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Tony Grist

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Berries [Jul. 28th, 2010|10:04 am]
Tony Grist
I've got nothing against blueberries. They're fine. It's just that they're a bit bland and unexciting. As this guy said on the radio the other day, they're "an easy listening fruit".

It was in a programme all about berries. Apparently the industry talks about major berries and minor berries. Major berries would be strawberries and blueberries- possibly raspberries- and minor berries would be everything else. Apparently the only British supermarket that still stocks gooseberries is Booths.

Until quite recently blueberries were exotic. I'm sure I never saw them in the shops when I was a kid. Their success is down to their hardiness; easy to grow (in the right climate), easy to store and transport. Those blueberries in your local supermarket- that have elbowed the minor berries off  the shelves-  could well have been harvested a month ago. It suited the industry to sell us blueberries, so they marketed them to us as a health-giving superfood. Complete tosh, of course. They're not bad for us, but they're no better than any other fruit. Gah, what saps we are!

I regret the gooseberry. The gooseberry is a wonderful fruit.  We had a gooseberry patch at the bottom of our garden. I remember picking them and "topping and tailing" them with a sharp knife and my mother or grandmother baking them into pies and crumbles. The taste is utterly distinctive and the acid makes your eyes water- but in a good way. I want them back. Please Mr Sainsbury, if you're listening, how about clearing the blueberries out of one just one little bin and filling it with gooseberries instead? You stock 'em, I'll buy 'em. Do we have a deal?
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Comments:
[User Picture]From: michaleen
2010-07-29 10:59 am (UTC)
I was about to say that bilberries are something different, but having thought to check Wiki first, looks like bilberries and blueberries and huckleberries are all in the same family.

Strangely, I know of bilberries because of the magical research of John Dee and Edward Kelly.
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[User Picture]From: poliphilo
2010-07-29 11:34 am (UTC)
Really, what did they use them for?
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[User Picture]From: michaleen
2010-07-30 12:14 pm (UTC)
Not a use, but a descriptive comparison that sent me scurrying for a dictionary. Kelly received a vision of the watchtowers of the four quadrants, through the office of an angel named, "Ave". The spirit subsequently expounded upon the vision and, at Dee's request, agreed to "Notifie this mornings Vision, by words: as all other holy Prophets have recorded theirs" -- Cracow, Wednesday, 20 Jun 1584:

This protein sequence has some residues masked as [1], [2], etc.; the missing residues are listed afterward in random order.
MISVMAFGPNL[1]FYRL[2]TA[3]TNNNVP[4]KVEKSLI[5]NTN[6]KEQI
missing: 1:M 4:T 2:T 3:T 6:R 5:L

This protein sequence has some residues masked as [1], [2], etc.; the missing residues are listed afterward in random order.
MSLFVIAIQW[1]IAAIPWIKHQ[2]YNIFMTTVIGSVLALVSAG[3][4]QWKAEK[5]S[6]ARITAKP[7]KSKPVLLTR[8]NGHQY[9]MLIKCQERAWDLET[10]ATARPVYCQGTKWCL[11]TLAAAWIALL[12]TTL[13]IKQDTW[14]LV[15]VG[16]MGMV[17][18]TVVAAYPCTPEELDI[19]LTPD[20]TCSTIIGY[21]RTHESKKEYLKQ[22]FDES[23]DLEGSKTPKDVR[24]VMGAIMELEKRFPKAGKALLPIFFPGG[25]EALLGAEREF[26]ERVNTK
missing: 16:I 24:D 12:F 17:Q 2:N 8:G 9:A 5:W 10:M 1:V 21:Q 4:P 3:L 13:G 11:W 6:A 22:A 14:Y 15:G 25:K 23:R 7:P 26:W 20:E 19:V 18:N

A Vision.

The sign of the love of God toward his faithful. Four sumptuous and beligerant Castles, out of which sounded Trumbets thrice.

The sign of Majesty, the Cloth of passage, was cast forth.

In the East, the cloth red; after the new smitten blood.
In the South, the cloth white, Lilly-colour.
In the West a cloth, the skins of many Dragons, green: garlick-bladed.
In the North, the cloth, Hair-coloured, Bilbery juyce. ...
Historically, I suspect it to be one of the more influential things to come out of the entire affair.
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[User Picture]From: poliphilo
2010-07-30 12:39 pm (UTC)
Wow.

A wonderful combination of the majestic and the homely.
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[User Picture]From: michaleen
2010-07-30 05:32 pm (UTC)
Exactly. The watchtowers are fundamentally elemental, so I find this combination of majestic and homely to be most appropriate. The Dee-Kelly material has several little surprises like this. I should have expected it to be less earthy in its imagery.
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[User Picture]From: michaleen
2010-07-30 05:34 pm (UTC)
Love your new head, by the way, though at first glance it seemed curiously shocking.
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[User Picture]From: poliphilo
2010-07-30 08:34 pm (UTC)
Yes, it kinda leaps out at you...
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